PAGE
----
Freemasons For Dummies – Book Review

Freemasons for DummiesThis is the first masonic book that I’ve read. Upon deciding to join the fraternity, a good friend of mine who also recently joined brought me over to his house and pulled out his newly acquired masonic library. We are a lot alike in that respect. When we get involved in something new, we want to know as much as possible about it and to understand it as completely as possible. Now, with Freemasonry, you have to think before diving in as I do NOT want to know about the details of the rituals or secrets of The Craft. Instead, I want to know about its history, where it came from, where it is, where it’s going.

Bob, immediately pulled out Freemasons For Dummies and said, “You MUST start with this one. It’s not too heavy and will give you a good idea of the basics without overwhelming you with insider jargon that you don’t understand yet”. Sweet!

I can’t thank Bob enough. Now, keep in mind that this book is not going to make you a masonic scholar or anything. It is however, a great primer to get your feet wet. When you finish reading the book, you’ll understand the basics of Freemasonry such as the stories of The Craft’s evolution from the operative masons – a stone mason’s guild in the middle ages to the transformation in England in the early 1700’s into speculative masonry which was the philosophical and esoteric arm rather than the physical cutting of stone.

You’ll also understand things that I can (thankfully) now take for granted. Like the most basic question “What is masonry??”. He’s actually got in his table of comments, the perfect question: Is it a charity? A church? A social club??. He answers all of those questions in enough detail to make you happy but stops short of being boring.

Chapter 2 gives a good history of The Craft from its roots (possibly back to King Solomon’s Temple) right up to today. He ventures into areas of speculation such as “Did the Freemasons secretly orchestrate the French Revolution?”, which I appreciate as it gives yet more insight into the fraternity and you start to understand where the conspiracy theorists go when they’re looking for material on the “Evils” of masonry.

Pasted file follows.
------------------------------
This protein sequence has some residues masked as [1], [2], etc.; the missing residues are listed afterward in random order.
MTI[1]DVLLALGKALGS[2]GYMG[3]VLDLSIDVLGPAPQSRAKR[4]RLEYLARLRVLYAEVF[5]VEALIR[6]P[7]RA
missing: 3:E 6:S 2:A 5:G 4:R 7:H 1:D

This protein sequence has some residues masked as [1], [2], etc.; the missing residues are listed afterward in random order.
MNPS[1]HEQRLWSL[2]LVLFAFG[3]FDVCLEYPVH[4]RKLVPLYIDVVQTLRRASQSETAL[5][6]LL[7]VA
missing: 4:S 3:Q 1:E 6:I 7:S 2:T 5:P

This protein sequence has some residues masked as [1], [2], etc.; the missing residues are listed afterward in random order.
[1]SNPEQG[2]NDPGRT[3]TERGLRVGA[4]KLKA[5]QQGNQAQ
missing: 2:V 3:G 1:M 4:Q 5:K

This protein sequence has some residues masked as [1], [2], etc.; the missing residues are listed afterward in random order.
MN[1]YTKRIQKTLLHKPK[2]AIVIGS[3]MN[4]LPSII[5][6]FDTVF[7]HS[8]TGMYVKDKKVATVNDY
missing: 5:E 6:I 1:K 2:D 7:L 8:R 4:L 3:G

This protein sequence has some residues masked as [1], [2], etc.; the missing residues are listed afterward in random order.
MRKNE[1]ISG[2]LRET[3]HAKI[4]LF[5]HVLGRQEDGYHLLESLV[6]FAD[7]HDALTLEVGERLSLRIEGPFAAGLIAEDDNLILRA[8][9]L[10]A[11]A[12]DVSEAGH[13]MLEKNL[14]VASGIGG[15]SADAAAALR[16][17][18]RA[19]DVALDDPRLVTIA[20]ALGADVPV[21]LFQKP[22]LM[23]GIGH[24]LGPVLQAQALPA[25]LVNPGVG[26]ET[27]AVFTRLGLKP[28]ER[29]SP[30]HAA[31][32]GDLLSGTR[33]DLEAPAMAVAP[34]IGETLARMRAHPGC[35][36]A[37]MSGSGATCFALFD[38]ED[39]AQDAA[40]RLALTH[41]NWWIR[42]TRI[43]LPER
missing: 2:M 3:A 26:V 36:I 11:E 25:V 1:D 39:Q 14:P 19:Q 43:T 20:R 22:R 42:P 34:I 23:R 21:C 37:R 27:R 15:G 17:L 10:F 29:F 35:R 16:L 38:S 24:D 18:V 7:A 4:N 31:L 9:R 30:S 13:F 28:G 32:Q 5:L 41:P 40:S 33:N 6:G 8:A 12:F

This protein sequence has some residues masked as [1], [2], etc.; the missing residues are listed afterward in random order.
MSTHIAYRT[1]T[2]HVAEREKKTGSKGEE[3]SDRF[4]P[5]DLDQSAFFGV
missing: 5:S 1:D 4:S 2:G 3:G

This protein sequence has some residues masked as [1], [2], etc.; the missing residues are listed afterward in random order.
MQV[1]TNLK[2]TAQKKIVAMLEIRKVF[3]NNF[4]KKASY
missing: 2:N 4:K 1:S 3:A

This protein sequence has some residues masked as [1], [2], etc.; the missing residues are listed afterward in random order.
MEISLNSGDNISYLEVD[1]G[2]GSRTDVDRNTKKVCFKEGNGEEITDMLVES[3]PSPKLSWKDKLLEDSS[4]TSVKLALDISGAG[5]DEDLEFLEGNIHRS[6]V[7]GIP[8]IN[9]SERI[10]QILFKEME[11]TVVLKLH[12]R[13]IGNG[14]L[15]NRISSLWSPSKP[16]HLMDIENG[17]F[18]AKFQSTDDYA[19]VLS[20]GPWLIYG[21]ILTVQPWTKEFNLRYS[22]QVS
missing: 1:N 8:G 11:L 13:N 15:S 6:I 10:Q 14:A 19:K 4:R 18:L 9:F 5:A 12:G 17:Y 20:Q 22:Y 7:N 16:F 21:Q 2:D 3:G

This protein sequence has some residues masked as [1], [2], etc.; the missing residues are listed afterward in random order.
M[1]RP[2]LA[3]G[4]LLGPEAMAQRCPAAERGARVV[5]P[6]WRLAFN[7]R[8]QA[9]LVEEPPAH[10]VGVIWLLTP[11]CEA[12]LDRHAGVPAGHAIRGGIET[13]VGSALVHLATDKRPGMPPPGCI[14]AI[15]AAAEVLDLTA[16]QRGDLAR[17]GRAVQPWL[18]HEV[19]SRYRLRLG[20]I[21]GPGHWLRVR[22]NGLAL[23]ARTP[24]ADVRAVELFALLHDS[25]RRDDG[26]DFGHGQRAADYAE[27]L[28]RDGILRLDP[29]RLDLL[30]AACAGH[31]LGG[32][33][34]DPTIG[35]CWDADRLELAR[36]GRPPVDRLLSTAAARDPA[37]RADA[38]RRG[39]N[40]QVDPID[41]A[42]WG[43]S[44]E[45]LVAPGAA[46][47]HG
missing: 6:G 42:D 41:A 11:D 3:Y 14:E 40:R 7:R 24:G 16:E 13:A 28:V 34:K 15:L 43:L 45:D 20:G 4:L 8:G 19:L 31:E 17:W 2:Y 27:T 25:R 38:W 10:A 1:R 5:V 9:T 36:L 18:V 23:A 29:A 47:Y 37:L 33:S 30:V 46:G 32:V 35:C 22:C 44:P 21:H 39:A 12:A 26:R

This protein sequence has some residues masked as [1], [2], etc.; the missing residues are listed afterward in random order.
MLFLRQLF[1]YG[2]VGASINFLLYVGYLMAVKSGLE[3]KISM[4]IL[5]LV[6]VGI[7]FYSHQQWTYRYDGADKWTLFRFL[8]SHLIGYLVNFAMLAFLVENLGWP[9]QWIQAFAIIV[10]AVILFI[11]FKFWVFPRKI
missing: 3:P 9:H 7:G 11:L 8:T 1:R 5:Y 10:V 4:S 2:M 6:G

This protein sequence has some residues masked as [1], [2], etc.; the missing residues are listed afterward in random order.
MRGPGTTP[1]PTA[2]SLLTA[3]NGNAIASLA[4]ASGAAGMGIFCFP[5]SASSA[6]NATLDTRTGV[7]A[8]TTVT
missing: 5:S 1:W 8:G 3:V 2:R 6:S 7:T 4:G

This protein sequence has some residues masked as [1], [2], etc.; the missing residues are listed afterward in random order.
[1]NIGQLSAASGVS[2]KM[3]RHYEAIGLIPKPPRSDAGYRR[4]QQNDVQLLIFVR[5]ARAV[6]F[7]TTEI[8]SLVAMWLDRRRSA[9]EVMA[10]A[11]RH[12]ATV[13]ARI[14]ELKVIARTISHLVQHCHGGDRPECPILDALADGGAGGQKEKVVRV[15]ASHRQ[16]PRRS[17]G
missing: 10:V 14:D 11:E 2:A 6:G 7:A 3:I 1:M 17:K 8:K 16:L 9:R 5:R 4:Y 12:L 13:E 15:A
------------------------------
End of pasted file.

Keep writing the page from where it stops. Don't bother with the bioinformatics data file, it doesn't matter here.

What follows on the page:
Chapters 3 and 4 go over the philosophy of Freemasonry, politics, and the interaction of the world’s major religions. Suffice it to say that there is a reason that discussion of politics and religion is forbidden in the lodge. Oh, you’ll learn that too in these chapters. 🙂

Without tearing into a blow by blow, suffice it to say that Part 2 of the book goes into the workings of the lodge, the hierarchy of the lodges, symbols and symbolism, and spends a good amount of time blowing apart myths, misconceptions and outright lies about masonry.

Part 3 is allllll about the appendant bodies of Freemasonry (and there are MANY!). These include The Shriners, DeMolay, etc… I didn’t find this part of the book terribly interesting primarily because most of them require that you already be a third degree Master Mason in the blue lodge before you can join them. Well, I have a ways to go before I’m even eligible for those and may have vastly different opinions about joining them by the time I’ve been in long enough to choose to.

Part 4 is titled “Freemasonry Today and Tomorrow” and discusses the ebb and flow of membership in the masons and touches on whether masonry is still relevant in the modern world. The author covers different angles some lodges are taking to try to encourage membership and whether they are good for The Craft or not. He looks into the futures and reasons why Freemasonry will still be relevant in the future and why he feels men will still turn to it.

In summary, this is a great book for the total beginner like myself, who wants to get a solid foundation of knowledge about Freemasonry early on. I would even recommend this book to someone that is considering joining, but hasn’t yet made up their mind. This book will give you a quick peek into the world of Freemasonry and will help you decide if it’s what you are looking for.

 Freemasons For Dummies

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